Blog | January 30, 2009

Getting to Know Your Butcher

MattWhile it’s great to buy your vegetables, fruits, and meat straight from a local farmer, we all end up at the store for some items. A good local seafood shop (or fishmonger, which is one of my favorite words), a vegetable stand, or butcher can be a great asset. You can count on someone there to get advice on what to buy that day, where items came from, and a smile. Sure, if you’re lucky you might get service like that at the supermarket, but I can’t remember the last time I did.

With this thought in mind, I’d like to point to a post on the A Spoonful of Sugar blog about the author’s trip to her butcher shop for a demonstration on how he breaks down a pig into the cuts of meat us omnivores know and love.

His family business, Perry & Son has been serving loyal customers in Alveston, just outside Bristol, since 1985 and Mike prides himself on keeping the old skills alive as well as sourcing all the meat he sells from within a 35 mile radius of the shop. More often than not, though, the meat is far more local. For most of this year, Mike has been buying in his pigs from a farm just one mile down the road. Beat that for low food miles!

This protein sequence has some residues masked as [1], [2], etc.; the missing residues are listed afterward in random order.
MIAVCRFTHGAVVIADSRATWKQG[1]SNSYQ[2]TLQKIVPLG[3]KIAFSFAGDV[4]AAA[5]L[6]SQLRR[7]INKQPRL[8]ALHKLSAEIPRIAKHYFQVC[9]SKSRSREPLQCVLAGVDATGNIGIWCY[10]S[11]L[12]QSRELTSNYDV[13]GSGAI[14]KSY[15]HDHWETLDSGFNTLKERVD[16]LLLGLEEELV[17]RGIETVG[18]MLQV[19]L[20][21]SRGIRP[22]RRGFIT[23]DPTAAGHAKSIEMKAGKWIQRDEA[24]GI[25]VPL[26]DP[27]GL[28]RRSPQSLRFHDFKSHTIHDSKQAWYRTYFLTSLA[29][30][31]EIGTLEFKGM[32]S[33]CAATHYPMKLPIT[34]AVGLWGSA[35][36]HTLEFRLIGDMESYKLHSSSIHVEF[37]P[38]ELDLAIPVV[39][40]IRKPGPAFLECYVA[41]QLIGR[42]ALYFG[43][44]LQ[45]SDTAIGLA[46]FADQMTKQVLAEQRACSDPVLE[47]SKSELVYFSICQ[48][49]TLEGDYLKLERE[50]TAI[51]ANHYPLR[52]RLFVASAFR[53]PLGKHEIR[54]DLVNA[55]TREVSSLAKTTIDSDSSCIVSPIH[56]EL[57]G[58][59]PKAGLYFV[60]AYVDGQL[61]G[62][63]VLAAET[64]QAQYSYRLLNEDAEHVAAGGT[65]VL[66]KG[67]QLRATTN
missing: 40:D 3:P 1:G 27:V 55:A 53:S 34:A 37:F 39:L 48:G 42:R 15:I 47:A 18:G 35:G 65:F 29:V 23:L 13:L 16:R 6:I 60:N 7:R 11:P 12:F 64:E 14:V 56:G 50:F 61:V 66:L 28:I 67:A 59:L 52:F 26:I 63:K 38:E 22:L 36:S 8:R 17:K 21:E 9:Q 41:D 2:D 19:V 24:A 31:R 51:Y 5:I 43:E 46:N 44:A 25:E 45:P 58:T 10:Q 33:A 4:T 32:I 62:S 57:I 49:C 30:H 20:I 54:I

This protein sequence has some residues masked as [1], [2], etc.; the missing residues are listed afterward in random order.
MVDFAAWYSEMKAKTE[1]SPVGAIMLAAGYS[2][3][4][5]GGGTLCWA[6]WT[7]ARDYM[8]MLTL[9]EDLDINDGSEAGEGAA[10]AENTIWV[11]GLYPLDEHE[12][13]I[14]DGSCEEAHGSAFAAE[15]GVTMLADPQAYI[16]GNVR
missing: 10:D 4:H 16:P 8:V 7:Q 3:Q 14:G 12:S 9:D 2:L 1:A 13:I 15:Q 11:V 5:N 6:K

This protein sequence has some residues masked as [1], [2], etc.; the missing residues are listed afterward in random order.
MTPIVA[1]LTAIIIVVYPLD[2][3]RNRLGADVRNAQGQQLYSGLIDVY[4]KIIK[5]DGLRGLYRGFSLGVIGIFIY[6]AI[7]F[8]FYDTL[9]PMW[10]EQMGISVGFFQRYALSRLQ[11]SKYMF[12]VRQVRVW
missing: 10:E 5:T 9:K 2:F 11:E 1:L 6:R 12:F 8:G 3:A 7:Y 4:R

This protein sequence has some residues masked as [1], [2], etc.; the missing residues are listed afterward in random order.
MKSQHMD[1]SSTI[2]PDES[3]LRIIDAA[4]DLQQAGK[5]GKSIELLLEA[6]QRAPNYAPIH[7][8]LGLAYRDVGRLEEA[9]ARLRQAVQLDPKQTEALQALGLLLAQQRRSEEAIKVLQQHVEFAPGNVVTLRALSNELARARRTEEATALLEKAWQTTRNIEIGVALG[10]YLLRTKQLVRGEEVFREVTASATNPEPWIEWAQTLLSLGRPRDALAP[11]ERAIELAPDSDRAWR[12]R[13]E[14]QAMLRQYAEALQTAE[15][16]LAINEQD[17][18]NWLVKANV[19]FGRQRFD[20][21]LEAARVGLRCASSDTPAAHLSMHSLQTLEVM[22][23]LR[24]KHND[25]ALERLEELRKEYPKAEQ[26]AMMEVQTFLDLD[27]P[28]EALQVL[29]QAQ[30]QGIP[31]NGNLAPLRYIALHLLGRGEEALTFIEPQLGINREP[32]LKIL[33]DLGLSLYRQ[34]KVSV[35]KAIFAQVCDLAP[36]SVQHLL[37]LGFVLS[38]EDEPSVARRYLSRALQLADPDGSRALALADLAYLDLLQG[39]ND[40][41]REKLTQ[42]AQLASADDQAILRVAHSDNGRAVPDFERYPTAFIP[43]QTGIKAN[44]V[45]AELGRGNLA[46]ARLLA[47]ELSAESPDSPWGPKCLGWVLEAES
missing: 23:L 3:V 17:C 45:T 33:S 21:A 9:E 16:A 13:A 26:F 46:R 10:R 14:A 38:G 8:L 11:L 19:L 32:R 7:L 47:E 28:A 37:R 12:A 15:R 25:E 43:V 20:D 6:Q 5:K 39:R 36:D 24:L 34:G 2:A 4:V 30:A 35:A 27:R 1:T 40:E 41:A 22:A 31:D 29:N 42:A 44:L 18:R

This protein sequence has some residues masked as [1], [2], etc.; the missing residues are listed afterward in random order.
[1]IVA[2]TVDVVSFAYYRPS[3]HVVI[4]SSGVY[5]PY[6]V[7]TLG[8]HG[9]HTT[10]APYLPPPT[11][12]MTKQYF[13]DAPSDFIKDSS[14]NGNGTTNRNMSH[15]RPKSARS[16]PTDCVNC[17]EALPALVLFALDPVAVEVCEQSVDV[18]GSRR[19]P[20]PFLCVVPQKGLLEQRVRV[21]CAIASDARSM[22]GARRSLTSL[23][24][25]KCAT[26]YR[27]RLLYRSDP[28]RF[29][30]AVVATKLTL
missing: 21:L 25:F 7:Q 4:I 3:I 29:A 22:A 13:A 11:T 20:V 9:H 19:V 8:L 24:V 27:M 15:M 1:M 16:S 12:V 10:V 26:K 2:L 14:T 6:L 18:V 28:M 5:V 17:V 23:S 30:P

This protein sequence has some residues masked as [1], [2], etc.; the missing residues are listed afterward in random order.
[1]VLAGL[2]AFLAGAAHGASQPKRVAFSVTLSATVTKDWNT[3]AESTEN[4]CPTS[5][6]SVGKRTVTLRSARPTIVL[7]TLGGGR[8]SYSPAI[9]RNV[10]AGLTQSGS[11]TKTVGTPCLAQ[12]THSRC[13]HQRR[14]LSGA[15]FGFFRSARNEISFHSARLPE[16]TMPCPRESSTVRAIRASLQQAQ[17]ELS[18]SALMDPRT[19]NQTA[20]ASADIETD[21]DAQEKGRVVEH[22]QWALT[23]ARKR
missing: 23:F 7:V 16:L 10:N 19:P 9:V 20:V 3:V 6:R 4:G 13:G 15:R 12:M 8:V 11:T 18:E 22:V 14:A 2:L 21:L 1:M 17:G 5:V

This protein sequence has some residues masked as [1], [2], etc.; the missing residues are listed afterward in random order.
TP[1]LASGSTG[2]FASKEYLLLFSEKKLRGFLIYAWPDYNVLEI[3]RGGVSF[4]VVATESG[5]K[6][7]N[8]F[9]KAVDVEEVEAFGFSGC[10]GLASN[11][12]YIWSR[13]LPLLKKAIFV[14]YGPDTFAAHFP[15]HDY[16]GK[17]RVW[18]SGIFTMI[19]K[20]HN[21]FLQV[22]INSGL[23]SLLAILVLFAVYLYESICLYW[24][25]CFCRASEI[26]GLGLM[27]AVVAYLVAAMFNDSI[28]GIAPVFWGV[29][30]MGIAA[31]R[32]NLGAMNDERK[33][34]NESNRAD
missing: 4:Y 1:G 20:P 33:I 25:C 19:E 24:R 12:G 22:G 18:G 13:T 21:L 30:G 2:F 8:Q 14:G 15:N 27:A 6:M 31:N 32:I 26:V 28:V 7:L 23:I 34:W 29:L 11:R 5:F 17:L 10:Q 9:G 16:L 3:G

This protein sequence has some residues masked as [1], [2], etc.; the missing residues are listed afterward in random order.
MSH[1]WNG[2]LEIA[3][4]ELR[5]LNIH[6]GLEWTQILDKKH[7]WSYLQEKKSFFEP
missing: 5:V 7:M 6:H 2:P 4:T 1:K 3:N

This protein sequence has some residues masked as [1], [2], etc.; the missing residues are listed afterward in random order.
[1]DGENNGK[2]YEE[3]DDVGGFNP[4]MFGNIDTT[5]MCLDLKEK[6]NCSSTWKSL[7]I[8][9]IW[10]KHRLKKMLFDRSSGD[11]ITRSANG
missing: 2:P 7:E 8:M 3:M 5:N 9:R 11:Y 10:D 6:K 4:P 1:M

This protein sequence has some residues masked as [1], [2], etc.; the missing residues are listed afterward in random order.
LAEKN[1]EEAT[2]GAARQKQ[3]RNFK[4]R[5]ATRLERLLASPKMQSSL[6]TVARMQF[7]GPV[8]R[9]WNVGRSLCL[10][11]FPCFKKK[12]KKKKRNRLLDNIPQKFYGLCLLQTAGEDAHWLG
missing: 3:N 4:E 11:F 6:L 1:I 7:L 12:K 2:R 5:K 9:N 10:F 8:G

On one level, he looks like the stereotypical `jolly butcher’ but he’s so much more than that. This is a man who cares deeply about the quality of the meat he’s selling and it is important to him that it is not only local, but the absolute best he can lay his hands on. He is concerned about the decline in the number of craft (or master) butchers due to supermarket monopolies, but at the same time he is heartened by the increased focus from celebrity chefs on the older, cheaper cuts of meat. As supermarkets don’t do more interesting cuts like beef (or pork) cheeks, customers are moving back to traditional butchers to get the cuts that are being promoted.

The last part is a great point that hits home for me. I make homemade pancetta and guanciale from pork belly and pork jowl I get from my meat CSA, but if I didn’t have that, I’d have a hard time finding those ingredients in a supermarket. Butchers can hook you up with whatever cuts you want, whether that’s veal shanks for osso buco or bones and scraps to make homemade beef stock. Perhaps best of all, they can tell you exactly where the meat came from so you can decide whether you want to buy it or not.

Shopping locally enables you to get a lot more information out of the person selling you things. While the guy down at SuperGrocerMax can tell you the hamburger costs three bucks a pound, he may not be able to tell you a whole lot more about it. You may find the local butcher has a lot more information to share – if you just ask.

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